Loading a Heavy Kayak on J Hooks

Hi, we just started kayaking as a family and need to use J hooks to get the three on the top of the van. The problem is that my husbands kayak is pretty heavy (87lbs) for me to help him get it up there. What is the proper procedure?

we are trying to figure it out. do you sort of lift it, sideways, and the roll it into the j hooks? my husband was thinking slide it from back to front but the guys at the shop were very much against that idea. i think it puts too much pressure on the van’s roof rack. we have GOT to figure this out or i’m going to wind up with a concussion soon. LOL… every freaking time we get that sucker lifted and then wham, it flips and smacks me in the head. then i’m stretched as far as possible trying to flip it back on its side, not drop it, and get it in those hooks… help!!!

Claudine :slight_smile:

Ummm… 87 pounds?
That is one whompingly heavy kayak! I’m very curious as to which brand/model it is.

Sorry, I don’t use J-Hooks. I have a homemade flat rack over top of my Ford Ranger. I can’t personally attest to any of these products, but here is what I found by Googling “kayak rack loader”






Ok, I’m done looking for product I don’t need! Hope that helped.

Remember to Google, Google, then Google again!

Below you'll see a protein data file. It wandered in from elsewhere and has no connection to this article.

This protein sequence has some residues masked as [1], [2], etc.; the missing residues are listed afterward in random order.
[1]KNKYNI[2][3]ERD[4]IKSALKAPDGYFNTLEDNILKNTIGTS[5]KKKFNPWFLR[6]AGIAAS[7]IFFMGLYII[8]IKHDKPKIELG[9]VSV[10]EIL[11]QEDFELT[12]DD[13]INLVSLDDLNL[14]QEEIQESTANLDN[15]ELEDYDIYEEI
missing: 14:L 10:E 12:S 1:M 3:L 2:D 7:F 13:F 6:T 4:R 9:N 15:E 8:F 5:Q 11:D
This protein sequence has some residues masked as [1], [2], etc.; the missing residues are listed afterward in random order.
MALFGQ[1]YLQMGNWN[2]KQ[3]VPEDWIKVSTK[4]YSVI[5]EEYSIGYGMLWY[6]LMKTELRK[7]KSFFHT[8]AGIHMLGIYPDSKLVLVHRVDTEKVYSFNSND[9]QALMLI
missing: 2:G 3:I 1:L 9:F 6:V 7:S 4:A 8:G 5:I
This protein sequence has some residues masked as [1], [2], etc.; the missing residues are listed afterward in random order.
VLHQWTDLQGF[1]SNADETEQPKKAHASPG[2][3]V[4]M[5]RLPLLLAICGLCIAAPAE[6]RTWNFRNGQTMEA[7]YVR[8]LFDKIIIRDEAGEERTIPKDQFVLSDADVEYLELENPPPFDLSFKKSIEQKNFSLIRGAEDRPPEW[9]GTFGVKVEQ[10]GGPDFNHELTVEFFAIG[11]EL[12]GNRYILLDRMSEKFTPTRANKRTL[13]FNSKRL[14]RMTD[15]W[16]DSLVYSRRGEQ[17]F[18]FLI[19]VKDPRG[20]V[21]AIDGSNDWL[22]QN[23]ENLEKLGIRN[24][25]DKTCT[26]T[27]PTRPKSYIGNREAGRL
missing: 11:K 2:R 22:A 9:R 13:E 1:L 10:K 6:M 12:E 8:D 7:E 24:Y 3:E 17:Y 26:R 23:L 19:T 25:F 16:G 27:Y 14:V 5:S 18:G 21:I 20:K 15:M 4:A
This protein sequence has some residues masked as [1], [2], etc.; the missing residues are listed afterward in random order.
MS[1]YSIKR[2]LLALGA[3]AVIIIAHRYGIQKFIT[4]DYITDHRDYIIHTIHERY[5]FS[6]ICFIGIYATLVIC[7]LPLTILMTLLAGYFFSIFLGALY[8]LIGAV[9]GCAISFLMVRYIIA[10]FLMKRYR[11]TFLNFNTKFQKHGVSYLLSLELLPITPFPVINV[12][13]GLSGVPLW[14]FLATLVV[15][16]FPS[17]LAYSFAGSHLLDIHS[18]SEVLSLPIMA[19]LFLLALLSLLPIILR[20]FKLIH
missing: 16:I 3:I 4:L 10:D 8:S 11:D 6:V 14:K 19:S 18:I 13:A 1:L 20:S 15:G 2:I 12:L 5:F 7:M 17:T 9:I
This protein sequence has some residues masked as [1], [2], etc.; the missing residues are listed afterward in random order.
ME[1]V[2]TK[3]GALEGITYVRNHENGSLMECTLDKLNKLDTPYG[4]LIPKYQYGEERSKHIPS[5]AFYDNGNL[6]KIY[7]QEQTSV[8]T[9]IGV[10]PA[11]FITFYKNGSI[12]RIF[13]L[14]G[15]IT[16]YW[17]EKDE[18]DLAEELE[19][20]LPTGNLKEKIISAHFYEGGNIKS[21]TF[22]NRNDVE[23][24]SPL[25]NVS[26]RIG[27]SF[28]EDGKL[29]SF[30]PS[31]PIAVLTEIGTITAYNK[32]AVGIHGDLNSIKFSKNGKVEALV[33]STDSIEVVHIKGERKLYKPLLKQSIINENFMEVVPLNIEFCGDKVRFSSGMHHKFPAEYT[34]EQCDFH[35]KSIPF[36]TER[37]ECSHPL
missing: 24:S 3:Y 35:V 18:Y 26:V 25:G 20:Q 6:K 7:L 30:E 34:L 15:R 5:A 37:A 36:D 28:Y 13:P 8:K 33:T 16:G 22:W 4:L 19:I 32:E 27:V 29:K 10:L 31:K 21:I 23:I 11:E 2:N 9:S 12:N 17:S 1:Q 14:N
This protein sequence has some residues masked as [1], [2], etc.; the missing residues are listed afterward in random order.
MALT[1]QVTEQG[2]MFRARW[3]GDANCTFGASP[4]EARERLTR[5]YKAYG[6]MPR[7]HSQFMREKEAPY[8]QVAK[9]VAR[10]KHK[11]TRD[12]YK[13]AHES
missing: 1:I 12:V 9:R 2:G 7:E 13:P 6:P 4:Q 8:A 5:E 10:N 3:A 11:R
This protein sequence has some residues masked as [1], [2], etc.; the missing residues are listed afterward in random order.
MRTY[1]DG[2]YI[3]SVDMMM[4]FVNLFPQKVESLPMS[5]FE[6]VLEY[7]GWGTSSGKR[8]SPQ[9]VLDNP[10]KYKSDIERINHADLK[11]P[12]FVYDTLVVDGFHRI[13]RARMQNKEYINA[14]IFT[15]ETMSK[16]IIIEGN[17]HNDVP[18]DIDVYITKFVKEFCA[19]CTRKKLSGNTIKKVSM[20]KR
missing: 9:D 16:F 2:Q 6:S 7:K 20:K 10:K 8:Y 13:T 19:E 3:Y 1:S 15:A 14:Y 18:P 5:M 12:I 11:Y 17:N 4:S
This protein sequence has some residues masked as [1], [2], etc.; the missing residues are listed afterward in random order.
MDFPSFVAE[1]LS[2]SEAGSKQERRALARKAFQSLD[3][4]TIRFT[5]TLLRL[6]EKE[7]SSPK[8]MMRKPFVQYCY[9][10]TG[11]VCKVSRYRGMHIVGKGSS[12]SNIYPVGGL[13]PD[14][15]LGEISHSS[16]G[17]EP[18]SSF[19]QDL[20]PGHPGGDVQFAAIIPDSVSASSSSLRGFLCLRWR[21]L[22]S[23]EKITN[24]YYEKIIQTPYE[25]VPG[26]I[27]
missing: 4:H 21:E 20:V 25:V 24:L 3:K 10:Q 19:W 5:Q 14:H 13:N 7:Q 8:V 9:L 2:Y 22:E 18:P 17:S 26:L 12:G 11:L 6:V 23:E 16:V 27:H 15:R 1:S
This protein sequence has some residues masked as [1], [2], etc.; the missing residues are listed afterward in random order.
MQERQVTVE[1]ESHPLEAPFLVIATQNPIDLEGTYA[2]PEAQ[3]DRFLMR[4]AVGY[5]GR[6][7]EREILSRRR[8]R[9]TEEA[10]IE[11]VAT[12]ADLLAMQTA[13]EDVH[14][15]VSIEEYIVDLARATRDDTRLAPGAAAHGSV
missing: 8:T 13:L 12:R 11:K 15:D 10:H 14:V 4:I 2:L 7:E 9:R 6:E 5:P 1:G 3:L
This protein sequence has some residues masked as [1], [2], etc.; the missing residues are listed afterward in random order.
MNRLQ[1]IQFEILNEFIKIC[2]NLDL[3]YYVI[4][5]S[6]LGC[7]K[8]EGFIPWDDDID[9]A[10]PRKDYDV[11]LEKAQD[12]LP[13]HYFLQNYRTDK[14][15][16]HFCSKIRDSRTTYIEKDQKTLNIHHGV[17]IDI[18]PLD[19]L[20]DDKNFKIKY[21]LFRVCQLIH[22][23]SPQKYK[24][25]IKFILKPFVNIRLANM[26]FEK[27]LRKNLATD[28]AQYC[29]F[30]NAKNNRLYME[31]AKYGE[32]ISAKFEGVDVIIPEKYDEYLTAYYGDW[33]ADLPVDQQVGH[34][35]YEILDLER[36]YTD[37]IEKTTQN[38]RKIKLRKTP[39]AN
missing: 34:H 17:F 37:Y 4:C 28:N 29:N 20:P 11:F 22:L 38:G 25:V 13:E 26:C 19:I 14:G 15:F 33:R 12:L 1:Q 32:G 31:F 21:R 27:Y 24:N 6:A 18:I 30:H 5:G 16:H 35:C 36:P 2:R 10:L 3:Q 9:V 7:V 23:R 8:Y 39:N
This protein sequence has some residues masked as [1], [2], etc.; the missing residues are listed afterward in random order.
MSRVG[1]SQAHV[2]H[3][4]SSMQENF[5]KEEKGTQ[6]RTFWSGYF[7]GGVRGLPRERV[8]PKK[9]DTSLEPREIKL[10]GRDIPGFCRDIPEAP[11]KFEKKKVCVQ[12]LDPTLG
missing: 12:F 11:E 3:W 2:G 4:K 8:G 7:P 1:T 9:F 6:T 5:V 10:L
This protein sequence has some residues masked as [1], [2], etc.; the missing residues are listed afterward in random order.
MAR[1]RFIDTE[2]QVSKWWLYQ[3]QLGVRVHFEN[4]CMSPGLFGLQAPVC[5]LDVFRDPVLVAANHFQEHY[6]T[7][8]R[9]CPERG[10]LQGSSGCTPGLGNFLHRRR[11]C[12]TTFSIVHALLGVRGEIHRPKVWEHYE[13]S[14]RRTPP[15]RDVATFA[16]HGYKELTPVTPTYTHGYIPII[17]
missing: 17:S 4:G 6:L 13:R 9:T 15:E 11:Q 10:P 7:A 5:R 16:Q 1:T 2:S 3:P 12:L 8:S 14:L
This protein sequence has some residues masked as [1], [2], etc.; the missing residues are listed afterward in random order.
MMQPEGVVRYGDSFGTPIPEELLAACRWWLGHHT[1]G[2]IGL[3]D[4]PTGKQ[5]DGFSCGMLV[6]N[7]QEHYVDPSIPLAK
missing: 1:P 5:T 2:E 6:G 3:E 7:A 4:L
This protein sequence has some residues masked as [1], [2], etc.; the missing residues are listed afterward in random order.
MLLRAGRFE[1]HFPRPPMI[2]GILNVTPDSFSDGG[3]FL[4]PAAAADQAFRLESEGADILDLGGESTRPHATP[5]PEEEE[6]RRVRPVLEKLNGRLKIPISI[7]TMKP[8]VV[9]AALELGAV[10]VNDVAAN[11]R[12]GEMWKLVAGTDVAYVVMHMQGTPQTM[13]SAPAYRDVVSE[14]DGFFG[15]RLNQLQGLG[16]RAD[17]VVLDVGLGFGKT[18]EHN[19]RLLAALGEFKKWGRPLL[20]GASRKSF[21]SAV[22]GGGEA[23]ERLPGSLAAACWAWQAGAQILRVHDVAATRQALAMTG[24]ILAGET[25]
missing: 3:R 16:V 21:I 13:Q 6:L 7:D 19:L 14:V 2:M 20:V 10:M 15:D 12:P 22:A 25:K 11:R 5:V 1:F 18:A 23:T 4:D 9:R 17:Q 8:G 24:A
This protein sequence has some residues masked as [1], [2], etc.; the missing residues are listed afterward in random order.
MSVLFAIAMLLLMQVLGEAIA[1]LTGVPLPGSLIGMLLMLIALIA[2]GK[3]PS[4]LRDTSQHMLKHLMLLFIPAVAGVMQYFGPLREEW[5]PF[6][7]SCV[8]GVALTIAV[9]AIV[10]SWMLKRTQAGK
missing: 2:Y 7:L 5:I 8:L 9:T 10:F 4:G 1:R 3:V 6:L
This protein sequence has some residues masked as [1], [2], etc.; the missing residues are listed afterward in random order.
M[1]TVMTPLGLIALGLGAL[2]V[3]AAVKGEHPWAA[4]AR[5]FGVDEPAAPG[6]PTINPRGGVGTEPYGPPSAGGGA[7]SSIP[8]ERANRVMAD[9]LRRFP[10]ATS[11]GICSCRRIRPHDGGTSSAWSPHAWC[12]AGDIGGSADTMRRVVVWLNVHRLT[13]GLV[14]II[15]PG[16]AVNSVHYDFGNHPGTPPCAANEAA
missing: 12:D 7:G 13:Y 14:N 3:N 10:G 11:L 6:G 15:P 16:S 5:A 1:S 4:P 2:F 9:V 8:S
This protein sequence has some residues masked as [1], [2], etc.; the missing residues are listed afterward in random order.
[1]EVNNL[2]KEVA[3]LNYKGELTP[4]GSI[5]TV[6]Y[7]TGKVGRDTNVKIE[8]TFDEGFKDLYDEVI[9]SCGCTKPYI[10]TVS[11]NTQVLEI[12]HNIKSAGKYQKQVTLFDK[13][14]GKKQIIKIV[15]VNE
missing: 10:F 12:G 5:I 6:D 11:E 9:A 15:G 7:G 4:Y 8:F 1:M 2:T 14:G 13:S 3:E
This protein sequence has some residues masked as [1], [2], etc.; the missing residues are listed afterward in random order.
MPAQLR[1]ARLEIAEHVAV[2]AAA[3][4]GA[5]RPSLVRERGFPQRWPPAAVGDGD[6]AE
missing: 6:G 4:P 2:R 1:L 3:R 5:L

Let us know when your hubby stops beaning you in the head with his massive kayak!

Keep on paddling!

Not sure what kind of rack you have,
but the way we do it:

This is on the roof of a full size pick-up with a cap on the back.

I have Yakama bars with Thule J cradles and I have a hole drilled in the bar with a bolt holding the cradle so it won’t roll.

I have them located near the outside of the bars.

I get on one end of the kayak and my wife is on the other end.

I put the bow of the kayak up over my head and place it on the J cradle.

I have a four foot step ladder that I keep folded and lean it against the side of the truck under the J cradle (I have it padded so it won’t scratch the side of the truck).

Then while she is holding the stern, I go up the ladder and she pushes while I pull the yak and slide it forward, keeping it at an angle with the bow up in the air(at this point it is just sliding on one J cradle).